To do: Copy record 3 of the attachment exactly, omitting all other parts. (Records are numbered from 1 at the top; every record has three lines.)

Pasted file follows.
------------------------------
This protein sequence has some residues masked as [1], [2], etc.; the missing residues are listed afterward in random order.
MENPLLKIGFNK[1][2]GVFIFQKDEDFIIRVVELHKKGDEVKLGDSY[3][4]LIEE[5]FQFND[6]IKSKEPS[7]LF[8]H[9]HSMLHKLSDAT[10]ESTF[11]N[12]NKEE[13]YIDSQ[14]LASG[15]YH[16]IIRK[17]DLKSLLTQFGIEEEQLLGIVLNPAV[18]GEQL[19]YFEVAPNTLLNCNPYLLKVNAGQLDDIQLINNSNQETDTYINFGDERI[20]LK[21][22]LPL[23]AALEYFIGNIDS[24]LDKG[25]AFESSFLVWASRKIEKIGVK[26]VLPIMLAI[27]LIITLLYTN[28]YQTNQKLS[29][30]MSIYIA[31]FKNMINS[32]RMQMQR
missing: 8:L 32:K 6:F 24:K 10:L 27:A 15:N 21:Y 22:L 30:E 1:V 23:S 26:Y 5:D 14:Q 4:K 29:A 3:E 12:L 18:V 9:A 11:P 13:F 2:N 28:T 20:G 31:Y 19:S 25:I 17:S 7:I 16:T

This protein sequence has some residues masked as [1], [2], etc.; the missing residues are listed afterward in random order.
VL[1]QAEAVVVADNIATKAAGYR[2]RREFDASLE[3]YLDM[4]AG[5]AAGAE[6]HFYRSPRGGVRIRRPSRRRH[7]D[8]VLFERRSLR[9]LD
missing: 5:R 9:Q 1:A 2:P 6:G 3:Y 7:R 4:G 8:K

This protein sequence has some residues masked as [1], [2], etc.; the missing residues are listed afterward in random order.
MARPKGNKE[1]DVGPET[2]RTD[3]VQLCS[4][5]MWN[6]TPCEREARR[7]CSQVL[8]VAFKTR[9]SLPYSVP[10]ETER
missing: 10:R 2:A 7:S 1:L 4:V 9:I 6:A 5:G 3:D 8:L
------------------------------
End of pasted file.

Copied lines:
This protein sequence has some residues masked as [1], [2], etc.; the missing residues are listed afterward in random order.
MARPKGNKE[1]DVGPET[2]RTD[3]VQLCS[4][5]MWN[6]TPCEREARR[7]CSQVL[8]VAFKTR[9]SLPYSVP[10]ETER
missing: 10:R 2:A 7:S 1:L 4:V 9:I 6:A 5:G 3:D 8:L